Pick Up the Pace…
And although all these horrible things happen to Rhine and the other girls in this world, and it makes a compelling tale, the story was kind of slow for me. The entire book is set inside the mansion, with Rhine only leaving the grounds a couple of times. So there’s a lot of talking to her sister wives, getting her feet rubbed, etc. There are a few suspenseful moments, but only a few. And most of the story is Rhine’s internal thoughts.
In fact, the antagonist, Housemaster Vaughn, Rhine’s father-in-law, is suspected of being this evil man who does evil things, but we only really see him acting sinister a couple of times. And it’s mostly just threats. Basically some of the other characters act afraid of him, and Rhine comes to all these conclusions about him in her head. She is sure that he’s doing these horrible things, and while yes, I think that he probably is, it would have been nice to actually see him doing more, so that it was more than just Rhine’s speculation.
The State of the World…
I’m not sure what to think about the state of the rest of the world in the book – supposedly there was a third world war in the past that destroyed all but North America, and “the damage was so catastrophic that all that remains of the rest of the world is ocean and uninhabitable islands so tiny that they can’t even be seen from space.” I also mentioned this in my Wither Discussion post. This seems a bit unlikely to me, but I’m no scientist. It makes me wonder if this is really true, or if there really are some other people in the rest of the world that perhaps have the cure that would save North America.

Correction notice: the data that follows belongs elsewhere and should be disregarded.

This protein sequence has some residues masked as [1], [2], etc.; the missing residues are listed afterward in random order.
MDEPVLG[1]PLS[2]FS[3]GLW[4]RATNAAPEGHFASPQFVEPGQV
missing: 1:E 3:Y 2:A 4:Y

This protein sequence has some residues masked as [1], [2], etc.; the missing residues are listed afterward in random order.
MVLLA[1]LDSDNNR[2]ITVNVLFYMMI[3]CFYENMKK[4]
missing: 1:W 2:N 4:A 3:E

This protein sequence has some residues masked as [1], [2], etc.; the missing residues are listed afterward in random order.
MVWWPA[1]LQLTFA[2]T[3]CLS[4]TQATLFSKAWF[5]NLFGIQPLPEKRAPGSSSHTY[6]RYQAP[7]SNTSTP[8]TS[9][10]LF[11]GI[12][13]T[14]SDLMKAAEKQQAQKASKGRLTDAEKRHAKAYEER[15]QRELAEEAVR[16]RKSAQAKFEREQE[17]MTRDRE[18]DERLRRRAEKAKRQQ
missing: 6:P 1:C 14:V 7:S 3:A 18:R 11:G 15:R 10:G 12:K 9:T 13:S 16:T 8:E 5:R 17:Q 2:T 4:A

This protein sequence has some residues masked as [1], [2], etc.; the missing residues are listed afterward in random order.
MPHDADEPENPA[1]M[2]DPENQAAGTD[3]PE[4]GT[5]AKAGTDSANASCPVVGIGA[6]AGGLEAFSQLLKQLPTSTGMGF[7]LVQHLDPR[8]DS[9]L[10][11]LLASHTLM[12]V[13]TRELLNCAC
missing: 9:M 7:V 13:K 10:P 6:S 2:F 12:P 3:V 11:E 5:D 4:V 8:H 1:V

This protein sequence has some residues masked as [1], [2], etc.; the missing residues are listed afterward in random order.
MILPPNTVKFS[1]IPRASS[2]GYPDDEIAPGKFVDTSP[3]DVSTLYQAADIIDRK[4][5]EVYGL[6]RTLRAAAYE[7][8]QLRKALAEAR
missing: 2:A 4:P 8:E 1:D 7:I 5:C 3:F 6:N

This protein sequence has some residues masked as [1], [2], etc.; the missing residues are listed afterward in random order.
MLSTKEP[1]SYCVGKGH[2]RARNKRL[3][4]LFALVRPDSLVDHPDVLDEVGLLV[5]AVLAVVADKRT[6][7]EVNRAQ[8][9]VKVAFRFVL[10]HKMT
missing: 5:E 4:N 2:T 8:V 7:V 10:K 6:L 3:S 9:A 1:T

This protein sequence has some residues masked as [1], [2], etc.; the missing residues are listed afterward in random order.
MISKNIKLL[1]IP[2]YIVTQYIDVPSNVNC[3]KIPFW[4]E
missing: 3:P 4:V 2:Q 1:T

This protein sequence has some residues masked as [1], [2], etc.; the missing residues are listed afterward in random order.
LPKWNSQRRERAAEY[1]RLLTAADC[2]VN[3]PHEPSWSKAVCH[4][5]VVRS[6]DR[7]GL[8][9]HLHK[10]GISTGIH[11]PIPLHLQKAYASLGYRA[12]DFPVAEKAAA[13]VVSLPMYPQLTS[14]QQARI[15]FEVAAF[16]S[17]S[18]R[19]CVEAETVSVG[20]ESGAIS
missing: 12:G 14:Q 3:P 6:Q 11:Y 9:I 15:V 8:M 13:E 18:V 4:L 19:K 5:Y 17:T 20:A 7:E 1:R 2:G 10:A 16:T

I realize that so far my review has sounded really negative. I actually really did enjoy this story, even though I had a few issues with it, and I would have liked a bit more action. But I am a fan of a lot of action in books, so any book without a lot of suspense and turn-the-page action is probably going to feel a bit slow for me.
But I think the book was well-written and I really liked a lot of the characters. I thought Rhine was a pretty strong character, and I liked how she really wavered as to what she thought was a better life. This world is so complex that it wouldn’t have been believable if she didn’t at least think about how maybe she had it better off in the mansion than out on her own.
I really liked her sister wives, Jenna and Cecily, too. Cecily was young and annoying but I thought she grew in the story, and I think she was a fully developed character. I wasn’t sure what side Jenna was on during most of the book, but I really did like her character a lot. And for some reason, from the beginning, I was determined to be Team Linden instead of Team Gabriel. Ultimately I don’t think I’m on either team, because I do have some issues with Linden, but I really don’t feel like I know Gabriel well enough to completely root for him. I guess I’ll see what happens in the other two books!
Here are some of my favorite quotes from Wither: